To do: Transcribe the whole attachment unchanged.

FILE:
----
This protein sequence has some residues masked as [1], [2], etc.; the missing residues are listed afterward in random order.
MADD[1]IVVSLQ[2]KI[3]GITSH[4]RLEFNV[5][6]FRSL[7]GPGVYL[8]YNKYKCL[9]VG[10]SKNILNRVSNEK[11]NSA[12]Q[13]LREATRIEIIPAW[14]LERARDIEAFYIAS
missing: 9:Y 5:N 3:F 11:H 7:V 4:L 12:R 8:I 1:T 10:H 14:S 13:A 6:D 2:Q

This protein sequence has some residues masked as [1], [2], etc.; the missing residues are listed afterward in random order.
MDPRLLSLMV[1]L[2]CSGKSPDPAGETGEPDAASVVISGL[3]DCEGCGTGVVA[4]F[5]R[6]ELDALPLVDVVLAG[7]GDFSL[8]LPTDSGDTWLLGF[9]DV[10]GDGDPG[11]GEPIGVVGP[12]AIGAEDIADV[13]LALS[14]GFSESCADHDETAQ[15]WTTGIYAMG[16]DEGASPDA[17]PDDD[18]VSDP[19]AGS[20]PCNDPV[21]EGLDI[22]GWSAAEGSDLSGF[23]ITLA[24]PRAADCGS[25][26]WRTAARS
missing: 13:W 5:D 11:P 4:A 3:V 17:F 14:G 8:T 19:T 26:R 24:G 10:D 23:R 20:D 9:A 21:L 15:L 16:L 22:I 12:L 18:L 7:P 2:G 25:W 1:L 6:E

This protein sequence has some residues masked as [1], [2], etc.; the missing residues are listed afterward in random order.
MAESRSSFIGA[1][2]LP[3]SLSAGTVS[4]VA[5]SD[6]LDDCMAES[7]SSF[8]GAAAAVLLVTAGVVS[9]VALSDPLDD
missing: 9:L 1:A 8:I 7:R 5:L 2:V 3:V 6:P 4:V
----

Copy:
This protein sequence has some residues masked as [1], [2], etc.; the missing residues are listed afterward in random order.
MADD[1]IVVSLQ[2]KI[3]GITSH[4]RLEFNV[5][6]FRSL[7]GPGVYL[8]YNKYKCL[9]VG[10]SKNILNRVSNEK[11]NSA[12]Q[13]LREATRIEIIPAW[14]LERARDIEAFYIAS
missing: 9:Y 5:N 3:F 11:H 7:V 4:L 12:R 8:I 1:T 10:H 14:S 13:A 6:D 2:Q

This protein sequence has some residues masked as [1], [2], etc.; the missing residues are listed afterward in random order.
MDPRLLSLMV[1]L[2]CSGKSPDPAGETGEPDAASVVISGL[3]DCEGCGTGVVA[4]F[5]R[6]ELDALPLVDVVLAG[7]GDFSL[8]LPTDSGDTWLLGF[9]DV[10]GDGDPG[11]GEPIGVVGP[12]AIGAEDIADV[13]LALS[14]GFSESCADHDETAQ[15]WTTGIYAMG[16]DEGASPDA[17]PDDD[18]VSDP[19]AGS[20]PCNDPV[21]EGLDI[22]GWSAAEGSDLSGF[23]ITLA[24]PRAADCGS[25][26]WRTAARS
missing: 13:W 5:D 11:P 4:A 3:V 17:F 14:G 8:T 19:T 26:R 24:G 10:D 23:R 20:D 9:A 21:L 15:L 16:L 22:I 12:L 18:L 7:P 2:G 25:W 1:L 6:E

This protein sequence has some residues masked as [1], [2], etc.; the missing residues are listed afterward in random order.
MAESRSSFIGA[1][2]LP[3]SLSAGTVS[4]VA[5]SD[6]LDDCMAES[7]SSF[8]GAAAAVLLVTAGVVS[9]VALSDPLDD
missing: 9:L 1:A 8:I 7:R 5:L 2:V 3:V 6:P 4:V